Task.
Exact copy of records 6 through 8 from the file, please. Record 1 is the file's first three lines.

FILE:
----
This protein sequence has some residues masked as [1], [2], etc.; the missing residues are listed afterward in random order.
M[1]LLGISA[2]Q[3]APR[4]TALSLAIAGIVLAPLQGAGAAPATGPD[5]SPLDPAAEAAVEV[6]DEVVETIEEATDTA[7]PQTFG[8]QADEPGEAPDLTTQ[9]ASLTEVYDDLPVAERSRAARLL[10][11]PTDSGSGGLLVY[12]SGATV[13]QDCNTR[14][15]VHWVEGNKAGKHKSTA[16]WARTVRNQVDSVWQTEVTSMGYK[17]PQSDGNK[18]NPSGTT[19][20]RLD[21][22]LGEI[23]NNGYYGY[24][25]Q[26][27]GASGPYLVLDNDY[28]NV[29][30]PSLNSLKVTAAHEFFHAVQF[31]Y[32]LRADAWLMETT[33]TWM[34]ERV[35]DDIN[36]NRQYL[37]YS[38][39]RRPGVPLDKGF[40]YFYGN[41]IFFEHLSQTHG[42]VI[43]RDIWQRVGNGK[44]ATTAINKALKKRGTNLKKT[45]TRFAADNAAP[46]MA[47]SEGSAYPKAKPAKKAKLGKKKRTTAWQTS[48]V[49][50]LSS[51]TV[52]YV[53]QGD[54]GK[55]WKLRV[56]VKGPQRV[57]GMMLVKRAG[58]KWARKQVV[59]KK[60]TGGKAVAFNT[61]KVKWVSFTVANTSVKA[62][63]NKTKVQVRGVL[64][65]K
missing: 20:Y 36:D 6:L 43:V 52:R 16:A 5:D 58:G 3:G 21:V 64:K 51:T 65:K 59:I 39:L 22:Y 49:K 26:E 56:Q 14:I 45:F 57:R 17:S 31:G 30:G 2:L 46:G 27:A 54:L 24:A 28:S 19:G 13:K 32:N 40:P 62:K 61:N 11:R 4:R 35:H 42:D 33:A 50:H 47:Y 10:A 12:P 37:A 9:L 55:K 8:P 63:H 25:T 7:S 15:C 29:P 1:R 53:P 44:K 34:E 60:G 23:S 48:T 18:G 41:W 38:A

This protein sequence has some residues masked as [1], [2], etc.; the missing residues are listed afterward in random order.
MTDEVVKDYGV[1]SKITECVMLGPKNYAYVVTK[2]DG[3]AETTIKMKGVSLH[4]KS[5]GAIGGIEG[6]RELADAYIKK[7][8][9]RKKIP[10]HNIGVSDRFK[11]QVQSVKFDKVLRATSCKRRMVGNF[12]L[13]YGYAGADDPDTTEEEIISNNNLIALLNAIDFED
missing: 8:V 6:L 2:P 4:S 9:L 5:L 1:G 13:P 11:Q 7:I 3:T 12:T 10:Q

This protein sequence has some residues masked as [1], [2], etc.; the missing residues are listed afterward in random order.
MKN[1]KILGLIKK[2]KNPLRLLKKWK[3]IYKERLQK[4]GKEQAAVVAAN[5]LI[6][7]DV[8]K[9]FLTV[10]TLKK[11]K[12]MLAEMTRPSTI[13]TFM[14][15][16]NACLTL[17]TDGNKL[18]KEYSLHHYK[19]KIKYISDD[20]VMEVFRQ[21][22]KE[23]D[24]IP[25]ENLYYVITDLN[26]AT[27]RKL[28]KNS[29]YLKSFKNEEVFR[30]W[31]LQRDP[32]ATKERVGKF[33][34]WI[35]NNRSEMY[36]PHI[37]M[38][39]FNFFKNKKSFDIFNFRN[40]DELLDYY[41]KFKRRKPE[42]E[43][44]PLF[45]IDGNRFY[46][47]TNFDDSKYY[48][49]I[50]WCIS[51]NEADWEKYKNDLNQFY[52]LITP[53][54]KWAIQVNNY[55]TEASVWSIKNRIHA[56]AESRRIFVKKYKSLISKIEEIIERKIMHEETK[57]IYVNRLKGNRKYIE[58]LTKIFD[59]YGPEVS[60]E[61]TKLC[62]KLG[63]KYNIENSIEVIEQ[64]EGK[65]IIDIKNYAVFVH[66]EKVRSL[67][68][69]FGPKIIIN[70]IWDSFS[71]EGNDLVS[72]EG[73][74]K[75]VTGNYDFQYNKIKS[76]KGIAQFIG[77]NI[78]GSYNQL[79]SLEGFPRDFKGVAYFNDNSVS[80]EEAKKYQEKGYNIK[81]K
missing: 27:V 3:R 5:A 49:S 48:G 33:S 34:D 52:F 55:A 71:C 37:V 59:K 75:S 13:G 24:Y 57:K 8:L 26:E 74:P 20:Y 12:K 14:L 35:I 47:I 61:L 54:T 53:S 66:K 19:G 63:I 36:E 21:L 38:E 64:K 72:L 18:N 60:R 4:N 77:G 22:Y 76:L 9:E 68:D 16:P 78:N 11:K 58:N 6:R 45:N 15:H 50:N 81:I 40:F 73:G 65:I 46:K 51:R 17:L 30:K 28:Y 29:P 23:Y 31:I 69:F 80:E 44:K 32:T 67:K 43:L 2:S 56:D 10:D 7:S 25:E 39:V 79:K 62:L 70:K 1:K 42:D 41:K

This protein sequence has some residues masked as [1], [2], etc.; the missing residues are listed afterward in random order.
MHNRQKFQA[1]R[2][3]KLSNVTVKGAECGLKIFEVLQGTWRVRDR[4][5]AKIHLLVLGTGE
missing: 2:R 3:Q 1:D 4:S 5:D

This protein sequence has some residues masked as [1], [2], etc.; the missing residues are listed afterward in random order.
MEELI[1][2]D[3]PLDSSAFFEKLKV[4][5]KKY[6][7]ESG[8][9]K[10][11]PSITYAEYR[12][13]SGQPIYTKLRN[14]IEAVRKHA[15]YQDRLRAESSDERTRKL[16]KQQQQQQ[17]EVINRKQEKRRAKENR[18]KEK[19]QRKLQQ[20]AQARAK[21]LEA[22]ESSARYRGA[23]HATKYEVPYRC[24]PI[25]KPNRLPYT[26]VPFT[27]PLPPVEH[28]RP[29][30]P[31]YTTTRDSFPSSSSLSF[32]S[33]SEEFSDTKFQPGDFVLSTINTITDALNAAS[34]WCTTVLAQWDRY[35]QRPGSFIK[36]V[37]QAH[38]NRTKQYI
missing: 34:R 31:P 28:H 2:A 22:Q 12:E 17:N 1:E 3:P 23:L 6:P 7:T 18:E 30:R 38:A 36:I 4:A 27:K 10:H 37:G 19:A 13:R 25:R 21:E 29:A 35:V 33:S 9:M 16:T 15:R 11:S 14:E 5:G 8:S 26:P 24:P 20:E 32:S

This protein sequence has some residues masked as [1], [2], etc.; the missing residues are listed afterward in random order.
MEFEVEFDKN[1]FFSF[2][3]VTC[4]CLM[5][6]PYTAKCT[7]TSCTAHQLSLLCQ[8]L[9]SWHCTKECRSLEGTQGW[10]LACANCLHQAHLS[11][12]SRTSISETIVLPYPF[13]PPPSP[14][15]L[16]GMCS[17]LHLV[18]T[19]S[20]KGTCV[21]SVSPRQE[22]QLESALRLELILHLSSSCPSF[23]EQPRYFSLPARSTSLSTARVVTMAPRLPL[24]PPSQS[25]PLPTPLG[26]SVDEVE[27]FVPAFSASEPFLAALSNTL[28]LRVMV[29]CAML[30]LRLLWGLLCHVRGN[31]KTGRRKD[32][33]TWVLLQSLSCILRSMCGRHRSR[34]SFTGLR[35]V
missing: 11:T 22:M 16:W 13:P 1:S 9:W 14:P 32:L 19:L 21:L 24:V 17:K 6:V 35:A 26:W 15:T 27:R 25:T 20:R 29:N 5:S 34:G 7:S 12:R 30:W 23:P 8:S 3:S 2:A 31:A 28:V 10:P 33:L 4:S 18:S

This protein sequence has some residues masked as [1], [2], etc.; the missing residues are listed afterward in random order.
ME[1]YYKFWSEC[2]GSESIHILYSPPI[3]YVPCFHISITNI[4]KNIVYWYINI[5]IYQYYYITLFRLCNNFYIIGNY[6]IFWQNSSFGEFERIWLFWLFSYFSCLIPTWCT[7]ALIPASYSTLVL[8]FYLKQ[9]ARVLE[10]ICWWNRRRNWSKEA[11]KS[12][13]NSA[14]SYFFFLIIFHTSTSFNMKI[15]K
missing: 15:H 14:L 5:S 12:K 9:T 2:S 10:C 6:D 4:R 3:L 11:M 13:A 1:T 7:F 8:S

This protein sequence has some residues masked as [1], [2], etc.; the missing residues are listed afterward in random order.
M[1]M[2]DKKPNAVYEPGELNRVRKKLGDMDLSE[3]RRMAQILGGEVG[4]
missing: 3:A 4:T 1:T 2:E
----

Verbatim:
This protein sequence has some residues masked as [1], [2], etc.; the missing residues are listed afterward in random order.
MEFEVEFDKN[1]FFSF[2][3]VTC[4]CLM[5][6]PYTAKCT[7]TSCTAHQLSLLCQ[8]L[9]SWHCTKECRSLEGTQGW[10]LACANCLHQAHLS[11][12]SRTSISETIVLPYPF[13]PPPSP[14][15]L[16]GMCS[17]LHLV[18]T[19]S[20]KGTCV[21]SVSPRQE[22]QLESALRLELILHLSSSCPSF[23]EQPRYFSLPARSTSLSTARVVTMAPRLPL[24]PPSQS[25]PLPTPLG[26]SVDEVE[27]FVPAFSASEPFLAALSNTL[28]LRVMV[29]CAML[30]LRLLWGLLCHVRGN[31]KTGRRKD[32][33]TWVLLQSLSCILRSMCGRHRSR[34]SFTGLR[35]V
missing: 11:T 22:M 16:W 13:P 1:S 9:W 14:P 32:L 19:L 21:L 24:V 17:K 6:V 35:A 26:W 15:T 27:R 25:T 20:R 29:N 5:S 34:G 7:S 12:R 30:W 23:P 8:S 3:S 2:A 31:A 28:V 10:P 33:L 4:S 18:S

This protein sequence has some residues masked as [1], [2], etc.; the missing residues are listed afterward in random order.
ME[1]YYKFWSEC[2]GSESIHILYSPPI[3]YVPCFHISITNI[4]KNIVYWYINI[5]IYQYYYITLFRLCNNFYIIGNY[6]IFWQNSSFGEFERIWLFWLFSYFSCLIPTWCT[7]ALIPASYSTLVL[8]FYLKQ[9]ARVLE[10]ICWWNRRRNWSKEA[11]KS[12][13]NSA[14]SYFFFLIIFHTSTSFNMKI[15]K
missing: 15:H 14:L 5:S 12:K 9:T 2:S 10:C 6:D 4:R 3:L 11:M 13:A 1:T 7:F 8:S

This protein sequence has some residues masked as [1], [2], etc.; the missing residues are listed afterward in random order.
M[1]M[2]DKKPNAVYEPGELNRVRKKLGDMDLSE[3]RRMAQILGGEVG[4]
missing: 3:A 4:T 1:T 2:E